Welcoming day at the UG ©UG, photo Marcel Spanjer

UG recruits non-EU students

Targeting the deepest pockets

Welcoming day at the UG ©UG, photo Marcel Spanjer
While the UG no longer attends EU recruitment fairs to attract internationals, it does still want to grow. And so it focuses on students from East Asia, Africa and North America: those who pay the big bucks.
By Jonah Franke-Bowell and Christien Boomsma
23 June om 11:25 uur.
Laatst gewijzigd op 23 June 2022
om 16:49 uur.
June 23 at 11:25 AM.
Last modified on June 23, 2022
at 16:49 PM.

‘It’s fucked up how universities make a shit ton of money, especially from non-EU students, but give no support whatsoever’, says black-wizardry on Reddit

‘The Hanze and the RUG should just say no to students. But that doesn’t make them any money…’ responds cafe-crema.

‘The UG should admit responsibility in this issue. You can’t recruit all these foreign students (because ka-ching) when there’s no room for them to live’, says Leandra on the Dutch forum FOK.

‘They won’t do that, that’d cost them too much money,’ replies Megumi.

No recruitment

Months after the Academy building was occupied by angry students protesting against the housing shortage in Groningen which left countless internationals homeless, the discussion still gets heated. The university should stop recruiting internationals, people argue in op-eds, on Twitter, or in the comment section of newspapers. The UG just wants to make a quick buck and doesn’t care about the housing situation, they say.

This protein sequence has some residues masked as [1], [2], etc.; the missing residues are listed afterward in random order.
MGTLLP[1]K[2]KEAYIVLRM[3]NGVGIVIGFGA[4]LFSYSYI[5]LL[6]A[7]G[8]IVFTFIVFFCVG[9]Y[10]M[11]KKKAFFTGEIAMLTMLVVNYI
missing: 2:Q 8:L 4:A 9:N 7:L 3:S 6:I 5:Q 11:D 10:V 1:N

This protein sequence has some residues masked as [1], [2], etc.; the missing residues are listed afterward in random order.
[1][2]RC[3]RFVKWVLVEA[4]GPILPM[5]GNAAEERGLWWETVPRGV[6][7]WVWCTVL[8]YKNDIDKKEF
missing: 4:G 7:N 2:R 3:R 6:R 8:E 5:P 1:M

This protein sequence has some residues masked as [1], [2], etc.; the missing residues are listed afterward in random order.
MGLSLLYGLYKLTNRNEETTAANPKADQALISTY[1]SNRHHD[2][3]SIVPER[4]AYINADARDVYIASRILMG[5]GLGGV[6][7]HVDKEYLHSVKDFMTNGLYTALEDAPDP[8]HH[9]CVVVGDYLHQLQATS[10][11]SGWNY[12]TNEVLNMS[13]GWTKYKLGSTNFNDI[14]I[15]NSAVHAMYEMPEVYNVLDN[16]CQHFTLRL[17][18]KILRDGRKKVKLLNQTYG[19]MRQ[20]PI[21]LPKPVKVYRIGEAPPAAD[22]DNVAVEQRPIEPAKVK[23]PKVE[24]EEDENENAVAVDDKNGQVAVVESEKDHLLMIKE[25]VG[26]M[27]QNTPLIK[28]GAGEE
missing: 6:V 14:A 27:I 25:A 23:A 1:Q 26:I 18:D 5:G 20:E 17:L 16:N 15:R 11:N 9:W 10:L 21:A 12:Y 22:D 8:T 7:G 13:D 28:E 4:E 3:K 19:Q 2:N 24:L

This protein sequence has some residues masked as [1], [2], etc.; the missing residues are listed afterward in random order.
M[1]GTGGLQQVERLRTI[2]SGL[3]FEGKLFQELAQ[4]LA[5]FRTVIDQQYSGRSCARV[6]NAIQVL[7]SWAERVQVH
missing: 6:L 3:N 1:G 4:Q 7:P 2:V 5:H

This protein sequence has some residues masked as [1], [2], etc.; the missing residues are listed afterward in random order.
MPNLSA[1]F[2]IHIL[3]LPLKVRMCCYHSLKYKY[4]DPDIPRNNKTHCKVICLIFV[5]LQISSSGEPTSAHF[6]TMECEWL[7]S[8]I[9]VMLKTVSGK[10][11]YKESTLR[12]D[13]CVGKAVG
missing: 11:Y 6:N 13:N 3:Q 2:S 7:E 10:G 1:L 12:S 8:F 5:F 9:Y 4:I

The aim is to attract a talented community of international students and PhD candidates

The question is: are they right? The UG has said it’s no longer actively recruiting new international students. It’s just ‘informing’ those who might want to come to Groningen. After the occupation of the Academy building in september 2021, the UG agreed in a joint statement with protesters and the municipality that the housing situation for internationals was a serious problem, and asked the government for means to regulate the number of incoming students.

But if the UG really meant what it said, what was its twenty-person recruitment team doing in Durban, Johannesburg, Harare, London, Mexico City, and Taipei these last months?

Recruitment teams at the various faculties are reluctant to talk. Recruiters at the Faculty of Science and Engineering (FSE) – which wants to grow from seven thousand students in 2020 to eight thousand in 2024 – immediately refer to the university’s spokesperson, Anja Hulshof, for comment. As did the University College when approached for comment.

Change of tack

The answer, says Hulshof, ‘is complicated’. ‘The UG’s recruitment strategy is a blend of pre-existing contractual obligations and a new direction that sees only international, Dutch and European students studying at the postgraduate level recruited’, she explains. ‘The aim in general is to attract a talented and diverse community of international students and PhD candidates to contribute to the quality of our education and research.’

Put simply: the university has not completely stopped recruiting. It has, however, changed its tack. It now wants to attract older and richer students. 

The UG started focusing on internationals because there are simply not enough Dutch students for the university to maintain its position. Students mean funding, and funding means a salary for the researchers and teachers. So ceasing recruitment of internationals altogether really isn’t an option.

At the moment, 9,094 international students from 127 different countries study at UG, a slight rise of 1.9 percent compared to 2020, when there were 8,922 students from 122 countries. Most come from Germany, Romania, Italy, and the United Kingdom.